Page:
Why can't my enum values be specified as conditions for switch statement?

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This topic contains 4 replies, has 3 voices, and was last updated by

js
 
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2 months, 4 weeks ago.

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  • #108784

    Participant
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    Please see example below.

    # CREATE ENUM WHOSE VALUES WILL BE USE AS PARAMETER OPTIONS
    Add-Type -TypeDefinition @"
     public enum MyOptions {
      someLongLongOption1 = 1,
      someLongLongOption2 = 2,
      someLongLongOption3 = 3
     }
    "@
    
    # CREATE FUNCTION IN WHICH ANY VALUE OF ENUM IS USED AS PARAMETER OPTION
    function Get-MyOption
    {
     param
     (
      [Parameter(Mandatory=$true)]
      [MyOptions]$MyOption
     )
     # CHECK WHAT OPTION HAS BEEN SPECIFIED
     switch($MyOption)
     {
      [MyOptions]::someLongLongOption1{Write-Host "option 1"}
      default{Write-Host "some option other than option 1"}
     }
    }

    Not only "[MyOptions]::someLongLongOption1" is not recognized inside a "switch" statement as one of the conditionals (as soon as you type "::" the ISE does not list members of "[MyOptions]" enumeration as it should), the same "[MyOptions]::someLongLongOption1" value is actually recognized as conditional if put inside an "if" statement's parentheses instead.

     

    Now if you type "Get-MyOption -MyOption someLongLongOption1" the switch statement resolves to "default" and "some option other than option 1" is displayed. Why do "if" statements work correctly for such value checks but "switch" statement doesn't? What changes do I need to make so that a "switch" statement works too?

     

    Thanks

  • #108793

    Moderator
    Points: 49
    Team Member
    Rank: Member

    To fix it, you can just wrap it in curly brackets.

       switch ($MyOption) {
            {[MyOptions]::someLongLongOption1} {Write-Host "option 1"}
            default {Write-Host "some option other than option 1"}
        }
    

    If you look at the helpfile

    get-help about_switch
    

    It shows you the syntax, the expression should be in curly brackets { }

     SYNTAX
        The complete Switch statement syntax is as follows:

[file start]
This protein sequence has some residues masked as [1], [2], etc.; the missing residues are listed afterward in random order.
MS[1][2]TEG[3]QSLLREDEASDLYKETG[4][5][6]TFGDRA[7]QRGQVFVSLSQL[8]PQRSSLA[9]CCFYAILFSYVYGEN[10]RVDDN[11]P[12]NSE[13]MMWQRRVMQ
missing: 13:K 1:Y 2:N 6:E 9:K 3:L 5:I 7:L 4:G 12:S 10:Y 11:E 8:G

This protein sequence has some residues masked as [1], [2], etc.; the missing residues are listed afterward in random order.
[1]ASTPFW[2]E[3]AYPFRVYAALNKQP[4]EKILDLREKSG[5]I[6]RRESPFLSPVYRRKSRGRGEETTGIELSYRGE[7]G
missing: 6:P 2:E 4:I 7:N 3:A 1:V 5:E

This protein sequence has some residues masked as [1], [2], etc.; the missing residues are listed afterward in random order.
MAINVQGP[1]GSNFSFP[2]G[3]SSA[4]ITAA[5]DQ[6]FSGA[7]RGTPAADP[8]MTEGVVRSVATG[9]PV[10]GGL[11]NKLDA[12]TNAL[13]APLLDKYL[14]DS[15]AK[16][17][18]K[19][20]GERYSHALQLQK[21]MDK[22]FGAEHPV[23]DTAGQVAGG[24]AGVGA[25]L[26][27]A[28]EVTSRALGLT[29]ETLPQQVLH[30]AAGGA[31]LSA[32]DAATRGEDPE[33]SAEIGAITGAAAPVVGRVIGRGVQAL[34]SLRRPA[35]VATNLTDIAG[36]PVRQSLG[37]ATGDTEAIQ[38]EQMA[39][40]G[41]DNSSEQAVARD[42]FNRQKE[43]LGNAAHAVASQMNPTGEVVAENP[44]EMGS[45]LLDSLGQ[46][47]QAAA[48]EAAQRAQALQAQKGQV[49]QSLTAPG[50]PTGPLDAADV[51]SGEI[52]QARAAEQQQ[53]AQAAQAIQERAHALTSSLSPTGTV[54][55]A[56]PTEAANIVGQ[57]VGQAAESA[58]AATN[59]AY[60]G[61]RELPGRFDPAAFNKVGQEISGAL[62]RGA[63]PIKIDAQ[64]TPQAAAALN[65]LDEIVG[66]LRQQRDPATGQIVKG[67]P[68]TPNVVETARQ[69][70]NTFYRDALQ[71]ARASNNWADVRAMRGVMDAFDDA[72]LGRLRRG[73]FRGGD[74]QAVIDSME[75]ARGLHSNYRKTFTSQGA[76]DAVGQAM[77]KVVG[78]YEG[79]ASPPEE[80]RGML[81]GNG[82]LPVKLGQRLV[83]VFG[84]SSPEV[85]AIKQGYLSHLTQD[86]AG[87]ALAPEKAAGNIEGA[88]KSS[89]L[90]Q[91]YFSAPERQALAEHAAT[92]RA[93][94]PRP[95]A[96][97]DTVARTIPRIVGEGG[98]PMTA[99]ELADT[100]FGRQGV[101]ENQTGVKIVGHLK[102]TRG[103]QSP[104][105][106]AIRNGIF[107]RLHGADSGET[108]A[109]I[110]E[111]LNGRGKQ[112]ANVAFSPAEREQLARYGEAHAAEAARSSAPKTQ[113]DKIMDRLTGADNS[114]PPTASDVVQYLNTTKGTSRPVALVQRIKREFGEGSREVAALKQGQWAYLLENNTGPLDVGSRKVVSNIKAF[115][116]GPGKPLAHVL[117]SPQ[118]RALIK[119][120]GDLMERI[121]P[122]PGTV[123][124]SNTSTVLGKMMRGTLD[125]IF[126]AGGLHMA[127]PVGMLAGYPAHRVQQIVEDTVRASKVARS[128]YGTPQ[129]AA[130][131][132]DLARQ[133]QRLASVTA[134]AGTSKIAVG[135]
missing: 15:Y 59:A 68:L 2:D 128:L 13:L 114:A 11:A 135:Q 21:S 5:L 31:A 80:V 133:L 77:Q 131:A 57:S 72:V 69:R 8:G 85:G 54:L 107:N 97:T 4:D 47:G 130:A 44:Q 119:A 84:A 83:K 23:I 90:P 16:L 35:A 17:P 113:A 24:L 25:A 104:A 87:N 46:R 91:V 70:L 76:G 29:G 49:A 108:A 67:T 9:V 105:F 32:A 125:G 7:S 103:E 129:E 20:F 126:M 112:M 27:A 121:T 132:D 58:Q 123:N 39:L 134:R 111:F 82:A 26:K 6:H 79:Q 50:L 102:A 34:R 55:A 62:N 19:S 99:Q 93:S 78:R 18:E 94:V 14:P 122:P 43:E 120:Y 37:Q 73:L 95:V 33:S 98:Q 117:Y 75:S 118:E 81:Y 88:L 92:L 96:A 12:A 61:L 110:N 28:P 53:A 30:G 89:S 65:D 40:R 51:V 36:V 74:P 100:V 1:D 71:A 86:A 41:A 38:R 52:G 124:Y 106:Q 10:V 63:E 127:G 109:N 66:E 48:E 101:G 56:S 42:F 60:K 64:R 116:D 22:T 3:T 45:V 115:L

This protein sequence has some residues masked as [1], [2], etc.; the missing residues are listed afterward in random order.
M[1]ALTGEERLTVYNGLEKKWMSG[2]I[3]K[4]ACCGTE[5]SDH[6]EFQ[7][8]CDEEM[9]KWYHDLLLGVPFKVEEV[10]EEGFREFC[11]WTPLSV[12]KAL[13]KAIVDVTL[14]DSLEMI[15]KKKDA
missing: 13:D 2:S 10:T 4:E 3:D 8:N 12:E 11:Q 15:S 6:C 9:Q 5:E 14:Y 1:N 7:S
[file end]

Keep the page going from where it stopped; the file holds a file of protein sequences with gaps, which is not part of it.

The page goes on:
switch [-regex|-wildcard|-exact][-casesensitive] ()
    
        or
    
            switch [-regex|-wildcard|-exact][-casesensitive] -file filename
    
        followed by
    
            {
                "string"|number|variable|{ expression } { statementlist }
                default { statementlist }
            }
    
  • #108797
    js

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    Points: 202
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    You have to add some parentheses for some reason. You can also declare the enum this way. (There's [flags()] enum too now.) Wish the windows were wider. The about_switch help could use an expression example.

    enum MyOptions {
      someLongLongOption1 = 1
      someLongLongOption2 = 2
      someLongLongOption3 = 3
     }
    
    $myoption =  [MyOptions]::someLongLongOption1
    
    switch($MyOption) {
      ([MyOptions]::someLongLongOption1) {Write-Host 'option 1'}
      default                          {Write-Host 'some other'}
    }
    
    option 1
    
  • #108815

    Participant
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    AlexWjs, thank you!

    Using parentheses works but using curly brackets results in unexpected behavior (if you have "default" condition, previous to it condition–which is pre-last condition–always executes regardless of the value specified for the parameter during the function call).

  • #108851
    js

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    I think you want to use parentheses. The curly braces seem to be for where-object like conditions. Here's a very nice blog with examples, including enums with implied casting and implied string quoting: https://kevinmarquette.github.io/2018-01-12-Powershell-switch-statement/

    enum MyOptions {
      someLongLongOption1 = 1
      someLongLongOption2 = 2
      someLongLongOption3 = 3
     }
    
    $myoption = [MyOptions]::someLongLongOption3
    
    switch($MyOption) {
      someLongLongOption1 {'option 1'}
      someLongLongOption2 {'option 2'}
      someLongLongOption3 {'option 3'}
      default             {'other'}
    }
    
    # output
    option 3
    

    Looks like you don't have to quote strings:

    $myoption = 'there'
    
    switch($MyOption) {
      hi      {'option 1'}
      there   {'option 2'}
      default {'other'}
    }
    
    # output                                                                                                             
    option 2
    

    Flags enum example:

    [flags()] enum MyOptions {
      someLongLongOption1 = 1
      someLongLongOption2 = 2
      someLongLongOption3 = 4
    }
    
    [MyOptions]7
    
    # output
    someLongLongOption1, someLongLongOption2, someLongLongOption3
    

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